Letters to the Editor

Low growth so replace Lee-Chin on EGC

Monday, February 19, 2018

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Dear Editor,

The International Monetary Fund's (IMF) financial targets continue to be met and tax revenues are above target, yet we see no positive effect on growth. In fact, meeting those targets may be the reason for growth still not escaping from around one per cent, where it has been for so long.

Be that as it may, the one positive social indicator, even if the poverty rate is again on the rise to over 20 per cent, is the increase in employment. However, comparing the growth in jobs with the growth of gross domestic product (GDP) these last two years reveals that productivity, already abysmally low, has fallen further. From October 2015 to October 2017, employment rose by 5.2 per cent, but GDP grew by only three per cent. That is 5.2 per cent more workers producing only three per cent more value-added, meaning that output per person (productivity) fell by 2.2 per cent over the two years. For October 2016 to October 2017 the corresponding figures for employment and GDP are 2.3 per cent and 0.8 per cent, indicating a fall in productivity of 1.5 per cent in the last year.

This seems to confirm what others have suggested; that the new jobs being created are of low value, including those in business process outsourcing (BPO) and tourism — the two sectors on which we seemed to have placed all reliance in recent years. In any case, we must remember that the hotel sector accounts for only six per cent of GDP, so to rely on tourism (or the much smaller BPO sector) to generate substantial overall growth is unrealistic, even with the much-heralded increases in arrivals.

It might be much better to pump resources into climate-mitigating measures for agriculture as that area accounts for seven per cent of GDP and, as had recently been highlighted by Jamaica's IMF representative, has driven most of the change in GDP (both up and down) in recent years.

The low growth and unrewarding new jobs surely contribute to the disillusionment, especially among our young men who look, not surprisingly, to other antisocial sources of income. Of the 5.2 per cent increase in employment over the last two years, (formal) male employment grew by only two per cent, against 9.6 per cent for females. Scamming, as has been highlighted by a researcher, leads to gang wars and much of the crime in St James.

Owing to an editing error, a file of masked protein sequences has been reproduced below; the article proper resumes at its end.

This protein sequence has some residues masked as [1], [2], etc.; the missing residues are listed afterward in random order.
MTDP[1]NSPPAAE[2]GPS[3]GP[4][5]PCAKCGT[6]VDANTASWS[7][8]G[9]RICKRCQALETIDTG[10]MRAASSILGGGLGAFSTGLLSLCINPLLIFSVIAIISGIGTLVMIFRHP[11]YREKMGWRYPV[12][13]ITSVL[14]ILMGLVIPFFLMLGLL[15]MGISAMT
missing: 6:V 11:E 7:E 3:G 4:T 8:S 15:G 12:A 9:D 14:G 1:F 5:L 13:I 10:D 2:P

The recent poverty figures are based on income of $3,371 per week for a single adult, or $12,741 for a family of five. At a 21.2 per cent poverty rate (up from 9.9 per cent in 2007), this means that 593,600 people are below the poverty line. The large number of people on the Programme for Advancement Through Health and Education (PATH) confirms this situation — the only programme that the IMF insists should attract more funding each year. The reason is obvious; without this support, little as it is, there would be much more chance of social upheaval and rejection of the IMF's austerity medicine, especially when it is hinted that little benefit will flow until 2025/26 when the debt-to-GDP ratio falls to 60 per cent (if in fact that does happen).

Given this unhopeful situation, the extension of the state of emergency becomes alarming. Is a police State the only answer whilst we wait for social renewal in our unequal society in which the top 20 per cent receive over half the national income, against five per cent for the bottom 20 per cent?

Inequality across the world has risen significantly since the 1980 neo-liberal turn with Ronald Reagan and Margaret Thatcher because of a failed trickle-down economic approach, whereby wealth in the pockets of a few is supposed to generate investment, jobs and prosperity. In fact, all that we have seen is indecent increases in wealth for the top 0.1 per cent.

Prime Minister Andrew Holness has had to admit that the Economic Growth Council's (EGC) “5 in 4” years was no longer a real target, but merely an aspiration. This year growth looks to be heading to little more than one per cent against 1.6 per cent last year. Perhaps Michael Lee-Chin, EGC chairman, needs to apply the strategies used in his business in which reported that profits grew by 28 per cent in the recent quarter.

Perhaps, more (much more) than the police commissioner, Lee-Chin needs to be replaced.

Paul Ward

Kingston 7





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